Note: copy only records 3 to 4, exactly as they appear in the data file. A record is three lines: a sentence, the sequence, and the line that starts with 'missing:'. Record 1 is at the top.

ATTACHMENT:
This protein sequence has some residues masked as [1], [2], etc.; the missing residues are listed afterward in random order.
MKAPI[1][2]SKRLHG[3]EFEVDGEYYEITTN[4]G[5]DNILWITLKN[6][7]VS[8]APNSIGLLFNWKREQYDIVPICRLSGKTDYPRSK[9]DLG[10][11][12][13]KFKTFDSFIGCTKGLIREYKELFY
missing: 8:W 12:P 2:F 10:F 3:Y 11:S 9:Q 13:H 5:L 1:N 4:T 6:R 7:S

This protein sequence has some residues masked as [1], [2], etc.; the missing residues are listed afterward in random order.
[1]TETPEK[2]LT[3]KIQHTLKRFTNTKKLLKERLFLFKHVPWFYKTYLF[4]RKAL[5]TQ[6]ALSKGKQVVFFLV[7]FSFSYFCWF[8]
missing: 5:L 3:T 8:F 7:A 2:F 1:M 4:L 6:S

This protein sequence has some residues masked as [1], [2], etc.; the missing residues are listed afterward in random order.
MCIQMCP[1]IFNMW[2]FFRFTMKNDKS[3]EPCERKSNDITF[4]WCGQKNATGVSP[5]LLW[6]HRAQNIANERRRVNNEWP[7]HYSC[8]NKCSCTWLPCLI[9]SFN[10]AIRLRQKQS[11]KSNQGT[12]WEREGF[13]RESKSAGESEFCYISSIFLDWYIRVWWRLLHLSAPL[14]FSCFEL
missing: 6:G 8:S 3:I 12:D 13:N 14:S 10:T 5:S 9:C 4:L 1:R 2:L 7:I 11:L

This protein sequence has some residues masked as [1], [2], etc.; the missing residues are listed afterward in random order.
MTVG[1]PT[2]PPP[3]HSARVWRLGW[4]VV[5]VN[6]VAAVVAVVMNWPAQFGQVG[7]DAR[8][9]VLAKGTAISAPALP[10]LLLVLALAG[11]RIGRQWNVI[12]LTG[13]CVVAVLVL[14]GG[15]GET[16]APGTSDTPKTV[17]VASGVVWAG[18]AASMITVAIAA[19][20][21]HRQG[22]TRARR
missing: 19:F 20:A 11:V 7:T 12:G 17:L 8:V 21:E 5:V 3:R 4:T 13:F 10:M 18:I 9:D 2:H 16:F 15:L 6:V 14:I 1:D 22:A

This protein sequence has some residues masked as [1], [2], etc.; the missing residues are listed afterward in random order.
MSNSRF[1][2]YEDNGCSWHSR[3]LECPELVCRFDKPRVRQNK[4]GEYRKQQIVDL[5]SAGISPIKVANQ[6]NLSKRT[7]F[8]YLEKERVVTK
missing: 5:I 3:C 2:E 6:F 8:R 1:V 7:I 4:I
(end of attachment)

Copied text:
This protein sequence has some residues masked as [1], [2], etc.; the missing residues are listed afterward in random order.
MCIQMCP[1]IFNMW[2]FFRFTMKNDKS[3]EPCERKSNDITF[4]WCGQKNATGVSP[5]LLW[6]HRAQNIANERRRVNNEWP[7]HYSC[8]NKCSCTWLPCLI[9]SFN[10]AIRLRQKQS[11]KSNQGT[12]WEREGF[13]RESKSAGESEFCYISSIFLDWYIRVWWRLLHLSAPL[14]FSCFEL
missing: 6:G 8:S 3:I 12:D 13:N 14:S 10:T 5:S 9:C 4:L 1:R 2:L 7:I 11:L

This protein sequence has some residues masked as [1], [2], etc.; the missing residues are listed afterward in random order.
MTVG[1]PT[2]PPP[3]HSARVWRLGW[4]VV[5]VN[6]VAAVVAVVMNWPAQFGQVG[7]DAR[8][9]VLAKGTAISAPALP[10]LLLVLALAG[11]RIGRQWNVI[12]LTG[13]CVVAVLVL[14]GG[15]GET[16]APGTSDTPKTV[17]VASGVVWAG[18]AASMITVAIAA[19][20][21]HRQG[22]TRARR
missing: 19:F 20:A 11:V 7:T 12:G 17:L 8:V 21:E 5:V 3:R 4:T 13:F 10:M 18:I 9:D 2:H 16:F 15:L 6:V 14:I 1:D 22:A